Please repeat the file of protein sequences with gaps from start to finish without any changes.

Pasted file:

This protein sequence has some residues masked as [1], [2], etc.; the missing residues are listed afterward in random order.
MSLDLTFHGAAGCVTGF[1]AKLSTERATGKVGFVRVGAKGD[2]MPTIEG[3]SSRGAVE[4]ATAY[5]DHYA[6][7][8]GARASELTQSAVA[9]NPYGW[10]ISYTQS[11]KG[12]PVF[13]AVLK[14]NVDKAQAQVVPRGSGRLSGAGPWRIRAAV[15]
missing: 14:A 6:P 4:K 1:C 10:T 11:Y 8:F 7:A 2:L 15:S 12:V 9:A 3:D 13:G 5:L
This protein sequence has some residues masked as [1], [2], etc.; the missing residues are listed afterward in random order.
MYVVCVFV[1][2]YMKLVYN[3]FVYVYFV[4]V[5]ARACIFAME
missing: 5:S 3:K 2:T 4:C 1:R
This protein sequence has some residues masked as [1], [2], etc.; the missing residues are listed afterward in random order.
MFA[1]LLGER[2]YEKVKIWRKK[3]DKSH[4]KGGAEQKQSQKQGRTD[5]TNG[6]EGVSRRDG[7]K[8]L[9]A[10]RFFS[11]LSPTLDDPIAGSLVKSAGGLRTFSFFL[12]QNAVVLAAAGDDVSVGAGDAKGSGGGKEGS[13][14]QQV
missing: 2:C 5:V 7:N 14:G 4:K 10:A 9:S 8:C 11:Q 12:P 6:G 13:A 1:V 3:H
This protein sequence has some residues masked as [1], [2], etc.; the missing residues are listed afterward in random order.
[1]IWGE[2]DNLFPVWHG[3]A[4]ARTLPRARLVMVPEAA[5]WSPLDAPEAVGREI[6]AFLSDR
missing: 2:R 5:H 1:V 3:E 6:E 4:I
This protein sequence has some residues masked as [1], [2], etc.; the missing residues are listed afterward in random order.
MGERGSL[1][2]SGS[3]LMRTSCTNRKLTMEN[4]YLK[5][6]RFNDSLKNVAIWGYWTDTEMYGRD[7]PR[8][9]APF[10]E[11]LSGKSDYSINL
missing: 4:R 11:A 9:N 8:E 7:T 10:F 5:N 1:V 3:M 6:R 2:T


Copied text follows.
This protein sequence has some residues masked as [1], [2], etc.; the missing residues are listed afterward in random order.
MSLDLTFHGAAGCVTGF[1]AKLSTERATGKVGFVRVGAKGD[2]MPTIEG[3]SSRGAVE[4]ATAY[5]DHYA[6][7][8]GARASELTQSAVA[9]NPYGW[10]ISYTQS[11]KG[12]PVF[13]AVLK[14]NVDKAQAQVVPRGSGRLSGAGPWRIRAAV[15]
missing: 14:A 6:P 4:K 1:C 10:T 11:Y 8:F 7:A 2:L 15:S 12:V 9:A 3:D 13:G 5:L
This protein sequence has some residues masked as [1], [2], etc.; the missing residues are listed afterward in random order.
MYVVCVFV[1][2]YMKLVYN[3]FVYVYFV[4]V[5]ARACIFAME
missing: 5:S 3:K 2:T 4:C 1:R
This protein sequence has some residues masked as [1], [2], etc.; the missing residues are listed afterward in random order.
MFA[1]LLGER[2]YEKVKIWRKK[3]DKSH[4]KGGAEQKQSQKQGRTD[5]TNG[6]EGVSRRDG[7]K[8]L[9]A[10]RFFS[11]LSPTLDDPIAGSLVKSAGGLRTFSFFL[12]QNAVVLAAAGDDVSVGAGDAKGSGGGKEGS[13][14]QQV
missing: 2:C 5:V 7:N 14:G 4:K 10:A 9:S 8:C 11:Q 12:P 6:G 13:A 1:V 3:H
This protein sequence has some residues masked as [1], [2], etc.; the missing residues are listed afterward in random order.
[1]IWGE[2]DNLFPVWHG[3]A[4]ARTLPRARLVMVPEAA[5]WSPLDAPEAVGREI[6]AFLSDR
missing: 2:R 5:H 1:V 3:E 6:E 4:I
This protein sequence has some residues masked as [1], [2], etc.; the missing residues are listed afterward in random order.
MGERGSL[1][2]SGS[3]LMRTSCTNRKLTMEN[4]YLK[5][6]RFNDSLKNVAIWGYWTDTEMYGRD[7]PR[8][9]APF[10]E[11]LSGKSDYSINL
missing: 4:R 11:A 9:N 8:E 7:T 10:F 5:N 1:V 3:M 6:R 2:T